Before updating you on these week's events in energy, we first take a look at the key figures for the oil and gas industry:
(Click to enlarge)
(Click to enlarge)
Oil prices briefly dipped below $30 per barrel this week as the depressed market continues. Market watchers seemed to be competing with each other to see who could publish the lowest prediction for oil prices, with Standard Chartered raising the possibility of $10 oil. It wasn’t too long ago that sub-$30 oil sounded ridiculous, so nobody can predict where the true bottom will be. The only thing that everyone knows is that today’s prices are unsustainably low since a large portion of global oil production is not profitable right now. The big question is when we will hit bottom.
The ongoing crash in oil markets led to Wood Mackenzie’s much-publicized figure that $380 billion worth of oil projects have been cancelled since 2014. The totality of cancellations will result in nearly 3 million barrels of oil production that will not come online over the next decade. The markets have yet to grasp the ramifications of such massive cut backs, but the world could find itself dearly short of supply in the coming years given the dramatic pullback in exploration. For now, everyone is focused on the near-term.
Bond prices for embattled energy companies are rapidly deteriorating. The Wall Street Journal reported that bonds for WPX Energy (NYSE: WPX) and Oasis Petroleum (NYSE: OAS) plummeted on Thursday, with each losing about 12 percent of their value. Oasis’ bonds with a 2019 maturity date are trading at just 53 cents on the dollar while WPX’s bonds maturing in 2023 are trading at just 65.5 cents on the dollar.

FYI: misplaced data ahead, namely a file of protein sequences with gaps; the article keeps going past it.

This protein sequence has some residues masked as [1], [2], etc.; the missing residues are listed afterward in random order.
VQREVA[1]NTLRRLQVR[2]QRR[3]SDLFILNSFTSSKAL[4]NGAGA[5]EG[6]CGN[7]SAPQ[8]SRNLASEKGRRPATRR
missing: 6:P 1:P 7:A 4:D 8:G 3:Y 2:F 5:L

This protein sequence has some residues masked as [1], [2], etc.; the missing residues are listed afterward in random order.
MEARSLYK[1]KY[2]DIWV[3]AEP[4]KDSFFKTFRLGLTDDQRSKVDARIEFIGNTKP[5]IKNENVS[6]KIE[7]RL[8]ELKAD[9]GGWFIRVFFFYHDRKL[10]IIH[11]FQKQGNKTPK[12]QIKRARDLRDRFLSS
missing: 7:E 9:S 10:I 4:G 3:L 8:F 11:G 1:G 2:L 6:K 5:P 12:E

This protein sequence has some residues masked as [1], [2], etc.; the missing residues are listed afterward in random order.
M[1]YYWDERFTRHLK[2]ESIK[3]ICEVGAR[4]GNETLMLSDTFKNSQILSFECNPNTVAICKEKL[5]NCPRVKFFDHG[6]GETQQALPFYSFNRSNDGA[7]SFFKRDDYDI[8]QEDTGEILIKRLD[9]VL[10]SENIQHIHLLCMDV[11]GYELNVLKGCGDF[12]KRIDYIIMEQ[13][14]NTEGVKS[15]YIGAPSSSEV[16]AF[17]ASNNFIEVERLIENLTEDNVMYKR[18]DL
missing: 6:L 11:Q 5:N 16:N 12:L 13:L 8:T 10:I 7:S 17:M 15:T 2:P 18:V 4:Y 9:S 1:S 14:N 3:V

Cheniere Energy (NYSE: LNG) was set to ship the first LNG cargo from U.S. shores this month, but the company has hit a snag. The Sabine Pass export terminal will delay that inaugural shipment until February or March over “instrumentation issues.” The setback is a minor one for an $18 billion facility.
More worryingly for Cheniere and its peers is the fact that a tidal wave of liquefaction capacity is coming online around the world this year and next, and LNG spot prices have crashed. Just a few days ago ConocoPhillips (NYSE: COP) announced that it had shipped the first cargo from its Australia Pacific LNG facility, exporting natural gas extracted from coal seams. Chevron (NYSE: CVX) announced on January 15 its intention to bring its massive Gorgon LNG project – a $54 billion project – online early this year. Gorgon is an elaborate LNG export terminal off the western coast of Australia, a facility that has suffered from huge delays cost overruns, but is finally nearing completion. Chevron is the operator on the Gorgon LNG project, but its partners include ExxonMobil (NYSE: XOM), Royal Dutch Shell (NYSE: RDS.A), as well as several energy companies from Japan.
In addition to ConocoPhillips and Chevron, other LNG exporters are slated to bring export terminals online this year. Oil markets have suffered a supply-driven bust, but the problems of too much capacity are about to hit the LNG markets even harder.